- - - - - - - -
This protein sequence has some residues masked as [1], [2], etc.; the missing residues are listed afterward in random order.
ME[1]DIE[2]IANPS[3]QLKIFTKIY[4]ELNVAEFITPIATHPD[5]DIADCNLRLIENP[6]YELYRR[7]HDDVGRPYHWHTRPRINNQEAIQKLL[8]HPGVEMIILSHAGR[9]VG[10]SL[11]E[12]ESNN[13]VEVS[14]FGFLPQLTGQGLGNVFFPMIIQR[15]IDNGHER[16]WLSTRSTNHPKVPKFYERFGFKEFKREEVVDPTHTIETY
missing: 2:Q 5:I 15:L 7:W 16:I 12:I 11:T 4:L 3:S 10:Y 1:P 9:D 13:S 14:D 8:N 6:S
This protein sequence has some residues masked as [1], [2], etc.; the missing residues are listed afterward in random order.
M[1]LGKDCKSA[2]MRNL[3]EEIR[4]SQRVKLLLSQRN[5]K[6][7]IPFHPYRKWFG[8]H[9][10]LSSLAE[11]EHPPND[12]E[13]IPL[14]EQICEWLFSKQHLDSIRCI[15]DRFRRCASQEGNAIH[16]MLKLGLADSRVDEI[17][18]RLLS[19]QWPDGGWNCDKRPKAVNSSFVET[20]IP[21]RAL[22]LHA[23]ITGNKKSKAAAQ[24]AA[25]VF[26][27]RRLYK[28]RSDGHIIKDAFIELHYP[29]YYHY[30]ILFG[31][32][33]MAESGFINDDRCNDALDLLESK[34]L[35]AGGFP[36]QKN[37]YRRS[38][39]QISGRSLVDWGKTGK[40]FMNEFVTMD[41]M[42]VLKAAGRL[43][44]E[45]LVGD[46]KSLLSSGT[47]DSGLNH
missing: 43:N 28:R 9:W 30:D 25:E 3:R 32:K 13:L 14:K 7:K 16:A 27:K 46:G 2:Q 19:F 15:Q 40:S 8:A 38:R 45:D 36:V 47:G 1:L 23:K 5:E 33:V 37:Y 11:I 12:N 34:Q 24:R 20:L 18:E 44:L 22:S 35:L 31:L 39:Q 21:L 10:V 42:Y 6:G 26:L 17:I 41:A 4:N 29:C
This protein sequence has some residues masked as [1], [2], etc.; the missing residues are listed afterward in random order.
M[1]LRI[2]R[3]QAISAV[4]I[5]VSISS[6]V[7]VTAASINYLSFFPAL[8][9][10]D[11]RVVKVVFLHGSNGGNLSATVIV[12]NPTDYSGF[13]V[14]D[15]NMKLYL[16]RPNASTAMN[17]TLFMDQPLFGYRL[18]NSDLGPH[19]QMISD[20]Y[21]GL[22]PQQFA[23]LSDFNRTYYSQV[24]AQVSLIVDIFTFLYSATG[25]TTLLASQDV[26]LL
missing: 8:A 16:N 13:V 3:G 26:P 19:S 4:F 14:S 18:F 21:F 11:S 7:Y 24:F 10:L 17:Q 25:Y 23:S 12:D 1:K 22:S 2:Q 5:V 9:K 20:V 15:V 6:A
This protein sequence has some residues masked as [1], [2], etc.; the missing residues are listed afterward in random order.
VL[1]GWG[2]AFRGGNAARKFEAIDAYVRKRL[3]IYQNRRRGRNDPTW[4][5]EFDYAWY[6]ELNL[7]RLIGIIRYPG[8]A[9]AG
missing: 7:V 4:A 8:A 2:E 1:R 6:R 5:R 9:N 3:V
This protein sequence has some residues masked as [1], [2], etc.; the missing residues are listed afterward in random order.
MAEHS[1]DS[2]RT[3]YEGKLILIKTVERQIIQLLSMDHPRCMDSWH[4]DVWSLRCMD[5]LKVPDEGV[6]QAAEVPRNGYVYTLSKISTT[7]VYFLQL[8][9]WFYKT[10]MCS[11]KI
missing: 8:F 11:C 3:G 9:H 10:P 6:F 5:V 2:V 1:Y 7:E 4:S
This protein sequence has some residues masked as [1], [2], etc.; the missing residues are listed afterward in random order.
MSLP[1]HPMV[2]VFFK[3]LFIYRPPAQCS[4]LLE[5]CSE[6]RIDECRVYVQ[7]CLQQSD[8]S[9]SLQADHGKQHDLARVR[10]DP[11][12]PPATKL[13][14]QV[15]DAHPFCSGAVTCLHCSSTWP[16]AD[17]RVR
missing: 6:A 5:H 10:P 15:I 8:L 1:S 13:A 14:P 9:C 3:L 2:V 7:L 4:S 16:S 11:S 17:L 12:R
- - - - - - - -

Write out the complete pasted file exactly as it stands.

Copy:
This protein sequence has some residues masked as [1], [2], etc.; the missing residues are listed afterward in random order.
ME[1]DIE[2]IANPS[3]QLKIFTKIY[4]ELNVAEFITPIATHPD[5]DIADCNLRLIENP[6]YELYRR[7]HDDVGRPYHWHTRPRINNQEAIQKLL[8]HPGVEMIILSHAGR[9]VG[10]SL[11]E[12]ESNN[13]VEVS[14]FGFLPQLTGQGLGNVFFPMIIQR[15]IDNGHER[16]WLSTRSTNHPKVPKFYERFGFKEFKREEVVDPTHTIETY
missing: 2:Q 5:I 15:L 7:W 16:I 12:I 11:T 4:L 3:S 10:Y 1:P 9:D 13:S 14:D 8:N 6:S
This protein sequence has some residues masked as [1], [2], etc.; the missing residues are listed afterward in random order.
M[1]LGKDCKSA[2]MRNL[3]EEIR[4]SQRVKLLLSQRN[5]K[6][7]IPFHPYRKWFG[8]H[9][10]LSSLAE[11]EHPPND[12]E[13]IPL[14]EQICEWLFSKQHLDSIRCI[15]DRFRRCASQEGNAIH[16]MLKLGLADSRVDEI[17][18]RLLS[19]QWPDGGWNCDKRPKAVNSSFVET[20]IP[21]RAL[22]LHA[23]ITGNKKSKAAAQ[24]AA[25]VF[26][27]RRLYK[28]RSDGHIIKDAFIELHYP[29]YYHY[30]ILFG[31][32][33]MAESGFINDDRCNDALDLLESK[34]L[35]AGGFP[36]QKN[37]YRRS[38][39]QISGRSLVDWGKTGK[40]FMNEFVTMD[41]M[42]VLKAAGRL[43][44]E[45]LVGD[46]KSLLSSGT[47]DSGLNH
missing: 43:N 28:R 9:W 30:D 25:E 3:R 32:K 13:L 14:K 7:K 16:A 27:K 46:G 2:Q 19:F 15:Q 40:S 8:A 38:R 45:D 36:V 47:G 1:L 23:K 5:E 33:V 37:Y 11:I 12:N 34:Q 24:R 20:L 18:E 44:L 22:S 35:L 31:L 39:Q 21:L 10:V 42:Y 6:G 26:L 17:I 41:A 4:N 29:C
This protein sequence has some residues masked as [1], [2], etc.; the missing residues are listed afterward in random order.
M[1]LRI[2]R[3]QAISAV[4]I[5]VSISS[6]V[7]VTAASINYLSFFPAL[8][9][10]D[11]RVVKVVFLHGSNGGNLSATVIV[12]NPTDYSGF[13]V[14]D[15]NMKLYL[16]RPNASTAMN[17]TLFMDQPLFGYRL[18]NSDLGPH[19]QMISD[20]Y[21]GL[22]PQQFA[23]LSDFNRTYYSQV[24]AQVSLIVDIFTFLYSATG[25]TTLLASQDV[26]LL
missing: 8:A 16:N 13:V 3:G 26:P 19:S 4:F 14:S 18:F 21:F 11:S 7:Y 24:F 10:L 17:Q 25:Y 23:S 12:D 1:K 22:S 2:Q 5:V 9:K 20:V 15:V 6:A
This protein sequence has some residues masked as [1], [2], etc.; the missing residues are listed afterward in random order.
VL[1]GWG[2]AFRGGNAARKFEAIDAYVRKRL[3]IYQNRRRGRNDPTW[4][5]EFDYAWY[6]ELNL[7]RLIGIIRYPG[8]A[9]AG
missing: 7:V 4:A 8:A 2:E 1:R 6:R 5:R 9:N 3:V
This protein sequence has some residues masked as [1], [2], etc.; the missing residues are listed afterward in random order.
MAEHS[1]DS[2]RT[3]YEGKLILIKTVERQIIQLLSMDHPRCMDSWH[4]DVWSLRCMD[5]LKVPDEGV[6]QAAEVPRNGYVYTLSKISTT[7]VYFLQL[8][9]WFYKT[10]MCS[11]KI
missing: 8:F 11:C 3:G 9:H 10:P 6:F 5:V 2:V 1:Y 7:E 4:S
This protein sequence has some residues masked as [1], [2], etc.; the missing residues are listed afterward in random order.
MSLP[1]HPMV[2]VFFK[3]LFIYRPPAQCS[4]LLE[5]CSE[6]RIDECRVYVQ[7]CLQQSD[8]S[9]SLQADHGKQHDLARVR[10]DP[11][12]PPATKL[13][14]QV[15]DAHPFCSGAVTCLHCSSTWP[16]AD[17]RVR
missing: 6:A 5:H 10:P 15:I 8:L 1:S 13:A 14:P 9:C 3:L 2:V 7:L 4:S 16:S 11:S 17:L 12:R